Ode: Intimations of Immortality from Recollections of Early Childhood

This scarce antiquarian book is a selection from Kessinger Publishing s Legacy Reprint Series Due to its age, it may contain imperfections such as marks, notations, marginalia and flawed pages Because we believe this work is culturally important, we have made it available as part of our commitment to protecting, preserving, and promoting the world s literature KessingerThis scarce antiquarian book is a selection from Kessinger Publishing s Legacy Reprint Series Due to its age, it may contain imperfections such as marks, notations, marginalia and flawed pages Because we believe this work is culturally important, we have made it available as part of our commitment to protecting, preserving, and promoting the world s literature Kessinger Publishing is the place to find hundreds of thousands of rare and hard to find books with something of interest for everyone
Ode Intimations of Immortality from Recollections of Early Childhood This scarce antiquarian book is a selection from Kessinger Publishing s Legacy Reprint Series Due to its age it may contain imperfections such as marks notations marginalia and flawed pages Because

  • Title: Ode: Intimations of Immortality from Recollections of Early Childhood
  • Author: William Wordsworth
  • ISBN: 9781168709851
  • Page: 212
  • Format: Hardcover
  • 1 thought on “Ode: Intimations of Immortality from Recollections of Early Childhood”

    1. I was once asked during an employment interview by a college provost early in my career what was the most influential book I had ever read. I did not hesitate and answered the works of William Wordsworth, especially "Intimations of Immortality." He looked at me with an inscrutable expression for a moment and went on to other questions. It was one of the few times that I have interviewed and did not get a job offer--doubtless my answer had little or nothing to do with that, but if asked the same [...]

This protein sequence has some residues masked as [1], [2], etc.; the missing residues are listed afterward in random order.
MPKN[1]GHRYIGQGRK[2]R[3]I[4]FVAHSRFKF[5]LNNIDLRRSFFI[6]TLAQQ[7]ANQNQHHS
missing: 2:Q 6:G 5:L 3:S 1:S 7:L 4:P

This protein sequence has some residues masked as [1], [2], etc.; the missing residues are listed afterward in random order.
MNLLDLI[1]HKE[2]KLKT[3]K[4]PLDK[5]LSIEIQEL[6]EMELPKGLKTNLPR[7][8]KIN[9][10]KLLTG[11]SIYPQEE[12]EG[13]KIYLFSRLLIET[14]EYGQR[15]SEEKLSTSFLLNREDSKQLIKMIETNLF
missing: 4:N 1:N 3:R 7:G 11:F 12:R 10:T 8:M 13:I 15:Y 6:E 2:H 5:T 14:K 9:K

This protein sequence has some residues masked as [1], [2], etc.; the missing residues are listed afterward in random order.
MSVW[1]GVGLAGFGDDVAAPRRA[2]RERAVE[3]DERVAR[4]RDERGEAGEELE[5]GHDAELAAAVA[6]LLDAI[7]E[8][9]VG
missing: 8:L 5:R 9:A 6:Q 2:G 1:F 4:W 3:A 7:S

2. This is a very sad and even melancholy poem about life and its many stages and particular what is lost and left behind.

    3. "That dreamlike vividness and splendor which invest objects of sight in childhood , having regarded it as presumptive evidence of a prior of existence , I think it right to protest against a conclusion which has given pain to some good and pious persons, that I meant it to inculcate such a belief. It is far too shadowy a notion to be recommended to faith, as more than an element in our instincts of immortalitye fall of Man presents an analogy in its favor. Plato held the doctrine that the soul i [...]

    4. Favorite lines: "Our birth is but a sleep and a forgetting: the soul that rises with us, our life's Star, hath had elsewhere it's setting, and comets from afar: not in entire forgetfulness, and not in utter nakedness, but trailing clouds of glory do we come from God who is our home"

    5. Sometimes I think I will have this poem read in my funeral following Margaret Thatcher's example. It's beautiful, amazing, global, outstanding. I love it so that by now I can nearly recite it. I think this could be the best poem I've ever read. I love it. 5 stars!

    6. Life is fleeting. Some things remain after us because we leave legacies behind, but like the trees and the sunrises, we are temporary! Life is a thing of beauty.

    7. wonderful. you see, as someone unsullied by earthly genealogy, it's nice to hear it from another orphan ;)

    8. I feel such a deep connection to this poem because of Wordworth's love of nature but more importantly, the spiritual aspect that I found to be embedded throughout the work. Wordworth's Ode is about loss and grief of an earlier, more purer existence as we leave the magical, divine-like stage of our infancy and grow into humans obsessed with earthy materials, leaving us questioning our soul's purpose and why is it that we seem to loose our true Self in the process of growing up?Wordsworth saw natu [...]

    9. --But there's a Tree, of many, one,A single Field which I have looked upon,Both of them speak of something that is gone:The Pansy at my feetDoth the same tale repeat:Whither is fled the visionary gleam?Where is it now, the glory and the dream?

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